The designations of non-US companies accused of servicing Russia’s military-industrial base serve to spotlight and heighten the risk faced by foreign financial institutions for conducting or facilitating significant transactions or providing any service involving Russia’s military-industrial complex. Examples of activities that could expose foreign financial institutions to sanctions risk include maintaining accounts, transferring funds, or providing other financial services (i.e., payment processing, trade finance, insurance) for any persons that support Russia’s military-industrial base, including those persons designated for operating in the specified sectors of the Russian economy. OFAC issued an advisory in December 2023, Guidance for Foreign Financial Institutions on OFAC Sanctions Authorities Targeting Support to Russia’s Military-Industrial Base, which provides practical guidance on identifying sanctions risks and implementing controls.

US Department of State Highlights Success of “Phase Two” of the Russian Oil Price Cap and Sanctions Sovcomflot

Also on Friday, the US Department of State issued an announcement touting the success of Phase Two of the Russian Oil Price Cap. Phase Two began in October 2023 in a concerted effort to enhance compliance with the G7 maritime services ban and price cap exception. It was marked by the sanctions designation of several vessel owners, shipping companies, and an oil trader alleged to have used G7 services to trade in oil cargoes priced above the cap. The maritime services ban and price cap exception framework is designed to suppress Russian oil revenues while avoiding a spike in global oil prices by maintaining global volumes. According to data cited by the Department of State, since October, the discount on Russian oil has increased meaningfully to a peak of $20 in January, while the volume of exports has remained steady.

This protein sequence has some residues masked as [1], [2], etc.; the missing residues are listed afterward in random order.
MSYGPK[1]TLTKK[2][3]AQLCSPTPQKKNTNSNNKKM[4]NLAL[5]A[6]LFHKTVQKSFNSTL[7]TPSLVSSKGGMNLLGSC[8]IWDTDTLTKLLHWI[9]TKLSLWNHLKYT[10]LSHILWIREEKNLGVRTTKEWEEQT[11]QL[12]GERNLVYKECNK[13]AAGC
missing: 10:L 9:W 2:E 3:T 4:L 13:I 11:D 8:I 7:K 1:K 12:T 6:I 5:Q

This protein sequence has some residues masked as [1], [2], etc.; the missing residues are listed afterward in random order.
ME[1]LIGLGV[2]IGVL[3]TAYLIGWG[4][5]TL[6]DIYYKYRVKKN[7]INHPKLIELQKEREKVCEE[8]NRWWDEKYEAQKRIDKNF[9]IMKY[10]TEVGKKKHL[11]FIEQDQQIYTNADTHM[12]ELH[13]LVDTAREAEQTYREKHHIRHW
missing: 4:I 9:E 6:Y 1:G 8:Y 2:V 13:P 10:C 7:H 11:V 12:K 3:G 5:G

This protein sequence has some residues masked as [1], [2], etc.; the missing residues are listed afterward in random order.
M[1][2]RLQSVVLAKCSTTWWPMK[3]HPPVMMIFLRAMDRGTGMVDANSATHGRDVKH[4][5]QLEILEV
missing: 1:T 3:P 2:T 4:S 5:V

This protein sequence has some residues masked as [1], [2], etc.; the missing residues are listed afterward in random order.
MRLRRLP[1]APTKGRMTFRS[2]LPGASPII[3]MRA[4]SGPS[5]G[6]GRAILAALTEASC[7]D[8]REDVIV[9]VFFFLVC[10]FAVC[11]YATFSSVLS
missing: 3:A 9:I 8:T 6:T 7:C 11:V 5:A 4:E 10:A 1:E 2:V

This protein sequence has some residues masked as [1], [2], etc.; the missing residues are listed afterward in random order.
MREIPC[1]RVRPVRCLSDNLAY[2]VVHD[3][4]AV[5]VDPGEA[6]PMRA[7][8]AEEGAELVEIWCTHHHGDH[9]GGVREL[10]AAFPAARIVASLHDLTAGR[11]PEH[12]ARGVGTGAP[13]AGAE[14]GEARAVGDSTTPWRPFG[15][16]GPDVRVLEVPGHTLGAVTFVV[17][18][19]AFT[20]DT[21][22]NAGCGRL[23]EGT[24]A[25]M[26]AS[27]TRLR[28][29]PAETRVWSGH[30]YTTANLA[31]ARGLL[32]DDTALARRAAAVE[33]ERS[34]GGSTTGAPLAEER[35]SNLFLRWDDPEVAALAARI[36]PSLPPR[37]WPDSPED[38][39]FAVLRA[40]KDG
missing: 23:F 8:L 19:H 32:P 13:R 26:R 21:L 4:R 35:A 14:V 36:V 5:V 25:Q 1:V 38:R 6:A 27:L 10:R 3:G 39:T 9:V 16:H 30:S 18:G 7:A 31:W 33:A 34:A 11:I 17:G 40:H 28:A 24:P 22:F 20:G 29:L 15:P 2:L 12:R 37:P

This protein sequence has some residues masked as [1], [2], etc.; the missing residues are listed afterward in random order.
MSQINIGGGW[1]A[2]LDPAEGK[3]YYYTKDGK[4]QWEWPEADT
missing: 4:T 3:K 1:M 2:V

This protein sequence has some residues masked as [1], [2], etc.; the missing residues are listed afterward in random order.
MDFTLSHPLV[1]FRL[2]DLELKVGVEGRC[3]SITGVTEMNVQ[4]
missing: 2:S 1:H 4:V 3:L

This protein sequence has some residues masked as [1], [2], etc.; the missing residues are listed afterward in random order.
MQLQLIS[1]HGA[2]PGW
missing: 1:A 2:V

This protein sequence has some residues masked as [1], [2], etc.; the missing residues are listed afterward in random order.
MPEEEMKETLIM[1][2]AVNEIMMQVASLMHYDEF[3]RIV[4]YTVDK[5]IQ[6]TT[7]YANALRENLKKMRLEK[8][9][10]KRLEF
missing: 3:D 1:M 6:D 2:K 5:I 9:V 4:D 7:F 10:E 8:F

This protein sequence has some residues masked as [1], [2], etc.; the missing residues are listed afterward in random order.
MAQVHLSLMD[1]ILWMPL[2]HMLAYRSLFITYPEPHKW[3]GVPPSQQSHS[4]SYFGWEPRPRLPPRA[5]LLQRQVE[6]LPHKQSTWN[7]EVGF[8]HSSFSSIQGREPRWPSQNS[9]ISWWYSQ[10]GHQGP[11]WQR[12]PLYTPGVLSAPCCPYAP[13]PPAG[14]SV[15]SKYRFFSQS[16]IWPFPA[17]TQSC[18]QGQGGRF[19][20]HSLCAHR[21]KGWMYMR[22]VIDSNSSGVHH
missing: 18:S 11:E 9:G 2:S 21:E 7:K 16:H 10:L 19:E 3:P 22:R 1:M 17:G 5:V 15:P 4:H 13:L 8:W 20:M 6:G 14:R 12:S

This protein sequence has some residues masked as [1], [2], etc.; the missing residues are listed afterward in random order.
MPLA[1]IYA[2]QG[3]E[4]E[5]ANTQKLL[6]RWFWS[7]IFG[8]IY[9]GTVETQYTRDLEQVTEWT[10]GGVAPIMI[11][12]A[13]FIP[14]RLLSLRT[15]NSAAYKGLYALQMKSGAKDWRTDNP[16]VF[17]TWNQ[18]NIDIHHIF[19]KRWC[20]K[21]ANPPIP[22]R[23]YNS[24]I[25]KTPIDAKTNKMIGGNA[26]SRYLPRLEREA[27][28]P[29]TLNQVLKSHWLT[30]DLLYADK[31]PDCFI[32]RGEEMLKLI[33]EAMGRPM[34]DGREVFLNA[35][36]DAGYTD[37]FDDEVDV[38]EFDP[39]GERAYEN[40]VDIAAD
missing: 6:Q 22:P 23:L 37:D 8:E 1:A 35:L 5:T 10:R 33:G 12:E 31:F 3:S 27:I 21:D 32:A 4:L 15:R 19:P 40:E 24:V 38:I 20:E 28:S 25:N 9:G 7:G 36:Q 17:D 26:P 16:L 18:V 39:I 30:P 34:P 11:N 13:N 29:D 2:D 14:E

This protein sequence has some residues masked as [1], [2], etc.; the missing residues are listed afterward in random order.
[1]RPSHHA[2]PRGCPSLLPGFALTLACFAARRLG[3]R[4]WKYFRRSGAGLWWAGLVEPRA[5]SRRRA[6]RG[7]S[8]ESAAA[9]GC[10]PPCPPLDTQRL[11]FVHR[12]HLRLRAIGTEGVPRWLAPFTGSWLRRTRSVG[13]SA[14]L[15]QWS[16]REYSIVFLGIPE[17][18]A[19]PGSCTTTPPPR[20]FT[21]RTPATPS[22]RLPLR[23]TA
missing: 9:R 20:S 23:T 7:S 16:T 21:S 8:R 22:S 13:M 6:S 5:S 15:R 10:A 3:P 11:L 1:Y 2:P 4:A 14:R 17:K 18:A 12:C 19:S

Demonstrating its commitment to enforcing the maritime services ban with price cap exception, on the same day OFAC designated on the Specially Designated Nationals (SDN) list state-owned Sovcomflot, Russia’s largest shipping company and fleet operator, for violating the G7 price cap. Also targeted were 14 crude oil tankers in which Sovcomflot has an interest. Concurrent with this designation, OFAC issued GL 92 authorizing the offloading of crude oil (or other cargo) from these 14 vessels for a period of 45 days; and GL 93 authorizing transactions with all other Sovcomflot-owned vessels at this time.

Meanwhile, in an effort to further constrain Russia’s energy production and energy revenue, the Department of State designated several entities involved in Russia’s Arctic LNG 2 project. It also designated RosGeo, the Russian state-owned geological exploration company, and related companies and exploration vessels. Further, it expanded existing prohibitions against Rosatom, the state-owned corporation involved in nuclear energy development and other energy initiatives. In connection with these designations, OFAC issued GL 91 authorizing certain safety and environmental transactions involving a group of these blocked persons and vessels until May 23, 2024.